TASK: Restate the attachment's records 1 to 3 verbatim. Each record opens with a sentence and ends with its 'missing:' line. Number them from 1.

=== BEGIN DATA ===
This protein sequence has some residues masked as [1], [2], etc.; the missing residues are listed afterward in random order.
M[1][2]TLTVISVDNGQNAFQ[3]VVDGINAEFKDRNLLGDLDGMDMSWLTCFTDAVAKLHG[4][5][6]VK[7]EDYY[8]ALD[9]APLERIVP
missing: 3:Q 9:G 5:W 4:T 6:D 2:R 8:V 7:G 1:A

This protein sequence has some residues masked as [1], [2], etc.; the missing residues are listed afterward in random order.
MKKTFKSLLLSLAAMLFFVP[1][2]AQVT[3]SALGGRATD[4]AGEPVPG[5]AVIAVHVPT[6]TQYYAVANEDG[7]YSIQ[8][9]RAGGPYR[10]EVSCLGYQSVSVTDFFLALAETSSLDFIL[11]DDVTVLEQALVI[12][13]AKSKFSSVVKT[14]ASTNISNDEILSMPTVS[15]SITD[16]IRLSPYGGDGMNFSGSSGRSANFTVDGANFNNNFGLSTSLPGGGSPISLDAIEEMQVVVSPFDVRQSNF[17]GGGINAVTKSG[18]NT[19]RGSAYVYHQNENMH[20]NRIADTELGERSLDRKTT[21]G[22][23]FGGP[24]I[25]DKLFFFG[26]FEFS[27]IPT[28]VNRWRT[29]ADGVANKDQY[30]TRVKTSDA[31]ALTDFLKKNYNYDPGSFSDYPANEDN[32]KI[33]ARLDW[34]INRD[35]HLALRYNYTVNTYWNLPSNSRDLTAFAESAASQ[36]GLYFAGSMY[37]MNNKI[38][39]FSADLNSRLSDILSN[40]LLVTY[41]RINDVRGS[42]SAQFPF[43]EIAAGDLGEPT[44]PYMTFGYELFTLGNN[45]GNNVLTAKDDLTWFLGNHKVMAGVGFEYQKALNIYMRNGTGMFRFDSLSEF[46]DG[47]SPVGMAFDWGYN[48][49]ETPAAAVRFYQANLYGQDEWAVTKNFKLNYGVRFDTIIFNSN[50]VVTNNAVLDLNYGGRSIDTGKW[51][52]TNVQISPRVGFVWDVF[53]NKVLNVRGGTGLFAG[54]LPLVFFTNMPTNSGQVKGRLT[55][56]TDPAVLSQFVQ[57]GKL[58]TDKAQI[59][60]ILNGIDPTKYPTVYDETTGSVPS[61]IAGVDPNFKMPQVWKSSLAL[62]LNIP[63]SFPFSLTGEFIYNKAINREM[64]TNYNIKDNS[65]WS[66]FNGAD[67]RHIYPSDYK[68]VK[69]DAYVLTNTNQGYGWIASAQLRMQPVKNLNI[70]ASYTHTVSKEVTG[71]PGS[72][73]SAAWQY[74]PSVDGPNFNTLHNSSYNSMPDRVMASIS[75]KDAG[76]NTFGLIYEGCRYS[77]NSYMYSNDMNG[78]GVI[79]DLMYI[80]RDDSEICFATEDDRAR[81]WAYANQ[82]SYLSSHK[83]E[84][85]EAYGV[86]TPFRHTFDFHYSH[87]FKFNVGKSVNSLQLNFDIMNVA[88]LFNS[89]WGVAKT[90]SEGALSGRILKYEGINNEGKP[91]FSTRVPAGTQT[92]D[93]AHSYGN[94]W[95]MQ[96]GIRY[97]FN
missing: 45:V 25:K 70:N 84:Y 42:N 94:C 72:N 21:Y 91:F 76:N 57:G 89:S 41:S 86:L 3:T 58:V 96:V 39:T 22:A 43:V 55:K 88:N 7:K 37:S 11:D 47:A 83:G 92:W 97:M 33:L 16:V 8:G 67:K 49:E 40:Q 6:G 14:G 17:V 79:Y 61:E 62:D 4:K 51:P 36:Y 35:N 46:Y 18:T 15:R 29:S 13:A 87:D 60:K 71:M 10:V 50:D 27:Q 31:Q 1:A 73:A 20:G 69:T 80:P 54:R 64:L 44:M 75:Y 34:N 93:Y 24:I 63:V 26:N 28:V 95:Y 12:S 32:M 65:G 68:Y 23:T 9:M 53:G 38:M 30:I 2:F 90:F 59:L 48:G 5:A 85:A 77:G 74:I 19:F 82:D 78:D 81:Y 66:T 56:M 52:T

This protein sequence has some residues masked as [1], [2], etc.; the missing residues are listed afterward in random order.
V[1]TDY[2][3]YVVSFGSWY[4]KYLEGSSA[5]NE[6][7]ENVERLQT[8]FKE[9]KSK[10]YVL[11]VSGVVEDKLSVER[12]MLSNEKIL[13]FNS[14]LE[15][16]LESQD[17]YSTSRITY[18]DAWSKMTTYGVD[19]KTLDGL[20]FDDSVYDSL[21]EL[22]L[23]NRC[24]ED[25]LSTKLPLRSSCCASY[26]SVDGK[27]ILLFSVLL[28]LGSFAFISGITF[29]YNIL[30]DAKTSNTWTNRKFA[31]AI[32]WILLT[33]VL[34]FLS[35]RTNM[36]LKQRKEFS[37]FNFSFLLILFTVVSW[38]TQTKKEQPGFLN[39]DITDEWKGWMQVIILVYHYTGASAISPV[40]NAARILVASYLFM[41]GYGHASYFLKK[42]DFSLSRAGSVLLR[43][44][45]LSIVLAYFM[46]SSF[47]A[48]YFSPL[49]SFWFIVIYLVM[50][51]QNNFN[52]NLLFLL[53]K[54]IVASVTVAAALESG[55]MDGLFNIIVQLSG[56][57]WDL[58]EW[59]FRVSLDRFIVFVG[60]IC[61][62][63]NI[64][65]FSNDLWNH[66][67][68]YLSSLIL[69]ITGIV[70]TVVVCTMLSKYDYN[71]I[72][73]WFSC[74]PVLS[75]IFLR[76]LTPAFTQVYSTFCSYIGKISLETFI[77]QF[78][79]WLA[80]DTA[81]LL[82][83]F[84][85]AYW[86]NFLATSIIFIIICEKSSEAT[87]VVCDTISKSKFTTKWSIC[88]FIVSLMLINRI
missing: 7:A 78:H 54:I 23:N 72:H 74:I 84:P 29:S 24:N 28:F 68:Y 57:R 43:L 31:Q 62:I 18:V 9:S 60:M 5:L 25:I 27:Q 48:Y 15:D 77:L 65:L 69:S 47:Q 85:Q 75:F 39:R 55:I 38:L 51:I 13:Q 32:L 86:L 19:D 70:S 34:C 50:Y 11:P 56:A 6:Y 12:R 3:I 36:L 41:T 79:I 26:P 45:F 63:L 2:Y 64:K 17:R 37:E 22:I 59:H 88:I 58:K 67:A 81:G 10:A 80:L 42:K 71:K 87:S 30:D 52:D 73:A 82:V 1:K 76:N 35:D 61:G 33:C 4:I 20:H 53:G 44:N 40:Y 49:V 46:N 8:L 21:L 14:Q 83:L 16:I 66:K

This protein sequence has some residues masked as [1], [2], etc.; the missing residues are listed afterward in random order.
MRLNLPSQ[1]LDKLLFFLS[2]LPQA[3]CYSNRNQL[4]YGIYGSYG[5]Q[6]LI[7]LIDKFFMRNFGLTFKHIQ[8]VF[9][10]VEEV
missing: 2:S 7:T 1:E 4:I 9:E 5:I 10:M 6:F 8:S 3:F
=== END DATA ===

This protein sequence has some residues masked as [1], [2], etc.; the missing residues are listed afterward in random order.
M[1][2]TLTVISVDNGQNAFQ[3]VVDGINAEFKDRNLLGDLDGMDMSWLTCFTDAVAKLHG[4][5][6]VK[7]EDYY[8]ALD[9]APLERIVP
missing: 3:Q 9:G 5:W 4:T 6:D 2:R 8:V 7:G 1:A

This protein sequence has some residues masked as [1], [2], etc.; the missing residues are listed afterward in random order.
MKKTFKSLLLSLAAMLFFVP[1][2]AQVT[3]SALGGRATD[4]AGEPVPG[5]AVIAVHVPT[6]TQYYAVANEDG[7]YSIQ[8][9]RAGGPYR[10]EVSCLGYQSVSVTDFFLALAETSSLDFIL[11]DDVTVLEQALVI[12][13]AKSKFSSVVKT[14]ASTNISNDEILSMPTVS[15]SITD[16]IRLSPYGGDGMNFSGSSGRSANFTVDGANFNNNFGLSTSLPGGGSPISLDAIEEMQVVVSPFDVRQSNF[17]GGGINAVTKSG[18]NT[19]RGSAYVYHQNENMH[20]NRIADTELGERSLDRKTT[21]G[22][23]FGGP[24]I[25]DKLFFFG[26]FEFS[27]IPT[28]VNRWRT[29]ADGVANKDQY[30]TRVKTSDA[31]ALTDFLKKNYNYDPGSFSDYPANEDN[32]KI[33]ARLDW[34]INRD[35]HLALRYNYTVNTYWNLPSNSRDLTAFAESAASQ[36]GLYFAGSMY[37]MNNKI[38][39]FSADLNSRLSDILSN[40]LLVTY[41]RINDVRGS[42]SAQFPF[43]EIAAGDLGEPT[44]PYMTFGYELFTLGNN[45]GNNVLTAKDDLTWFLGNHKVMAGVGFEYQKALNIYMRNGTGMFRFDSLSEF[46]DG[47]SPVGMAFDWGYN[48][49]ETPAAAVRFYQANLYGQDEWAVTKNFKLNYGVRFDTIIFNSN[50]VVTNNAVLDLNYGGRSIDTGKW[51][52]TNVQISPRVGFVWDVF[53]NKVLNVRGGTGLFAG[54]LPLVFFTNMPTNSGQVKGRLT[55][56]TDPAVLSQFVQ[57]GKL[58]TDKAQI[59][60]ILNGIDPTKYPTVYDETTGSVPS[61]IAGVDPNFKMPQVWKSSLAL[62]LNIP[63]SFPFSLTGEFIYNKAINREM[64]TNYNIKDNS[65]WS[66]FNGAD[67]RHIYPSDYK[68]VK[69]DAYVLTNTNQGYGWIASAQLRMQPVKNLNI[70]ASYTHTVSKEVTG[71]PGS[72][73]SAAWQY[74]PSVDGPNFNTLHNSSYNSMPDRVMASIS[75]KDAG[76]NTFGLIYEGCRYS[77]NSYMYSNDMNG[78]GVI[79]DLMYI[80]RDDSEICFATEDDRAR[81]WAYANQ[82]SYLSSHK[83]E[84][85]EAYGV[86]TPFRHTFDFHYSH[87]FKFNVGKSVNSLQLNFDIMNVA[88]LFNS[89]WGVAKT[90]SEGALSGRILKYEGINNEGKP[91]FSTRVPAGTQT[92]D[93]AHSYGN[94]W[95]MQ[96]GIRY[97]FN
missing: 45:V 25:K 70:N 84:Y 42:N 94:C 72:N 21:Y 91:F 76:N 57:G 89:S 41:S 86:L 3:T 58:V 96:V 39:T 22:A 43:V 55:K 88:N 7:K 37:S 11:D 47:A 83:G 92:W 97:M 33:L 16:V 8:G 67:K 49:E 40:Q 6:G 14:G 17:V 79:Y 61:E 62:D 4:K 51:P 36:Y 35:N 46:Y 18:T 15:R 29:S 13:A 87:D 60:K 71:M 10:V 50:D 27:Q 31:Q 1:A 73:A 20:G 69:T 80:P 54:R 64:L 44:M 75:Y 34:N 93:Y 24:I 63:V 26:N 28:V 95:Y 12:S 32:M 65:G 68:Y 23:T 9:M 53:G 38:M 30:I 2:F 90:F 59:L 48:G 5:A 85:A 77:G 74:I 19:F 82:D 78:D 81:Y 66:T 56:M 52:T

This protein sequence has some residues masked as [1], [2], etc.; the missing residues are listed afterward in random order.
V[1]TDY[2][3]YVVSFGSWY[4]KYLEGSSA[5]NE[6][7]ENVERLQT[8]FKE[9]KSK[10]YVL[11]VSGVVEDKLSVER[12]MLSNEKIL[13]FNS[14]LE[15][16]LESQD[17]YSTSRITY[18]DAWSKMTTYGVD[19]KTLDGL[20]FDDSVYDSL[21]EL[22]L[23]NRC[24]ED[25]LSTKLPLRSSCCASY[26]SVDGK[27]ILLFSVLL[28]LGSFAFISGITF[29]YNIL[30]DAKTSNTWTNRKFA[31]AI[32]WILLT[33]VL[34]FLS[35]RTNM[36]LKQRKEFS[37]FNFSFLLILFTVVSW[38]TQTKKEQPGFLN[39]DITDEWKGWMQVIILVYHYTGASAISPV[40]NAARILVASYLFM[41]GYGHASYFLKK[42]DFSLSRAGSVLLR[43][44][45]LSIVLAYFM[46]SSF[47]A[48]YFSPL[49]SFWFIVIYLVM[50][51]QNNFN[52]NLLFLL[53]K[54]IVASVTVAAALESG[55]MDGLFNIIVQLSG[56][57]WDL[58]EW[59]FRVSLDRFIVFVG[60]IC[61][62][63]NI[64][65]FSNDLWNH[66][67][68]YLSSLIL[69]ITGIV[70]TVVVCTMLSKYDYN[71]I[72][73]WFSC[74]PVLS[75]IFLR[76]LTPAFTQVYSTFCSYIGKISLETFI[77]QF[78][79]WLA[80]DTA[81]LL[82][83]F[84][85]AYW[86]NFLATSIIFIIICEKSSEAT[87]VVCDTISKSKFTTKWSIC[88]FIVSLMLINRI
missing: 7:A 78:H 54:I 23:N 72:H 74:I 84:P 29:S 24:N 28:F 68:Y 57:R 43:L 31:Q 62:I 18:V 9:S 60:M 5:L 25:I 27:Q 48:Y 15:D 77:L 65:L 69:S 47:Q 85:Q 75:F 39:R 55:I 38:L 51:I 13:Q 32:L 86:L 19:D 70:S 34:C 50:Y 11:P 56:A 6:Y 12:R 3:I 36:L 41:T 79:I 26:P 45:F 63:L 2:Y 64:K 17:R 37:E 22:I 59:H 88:I 58:K 67:A 81:G 10:A 80:L 42:K 71:K 87:S 30:D 52:D 73:A 82:V 1:K 76:N 35:D 61:G 33:C 4:I 20:H 53:G 44:N 40:Y 49:V 46:N 8:L 21:L 14:Q 83:L 16:I 66:K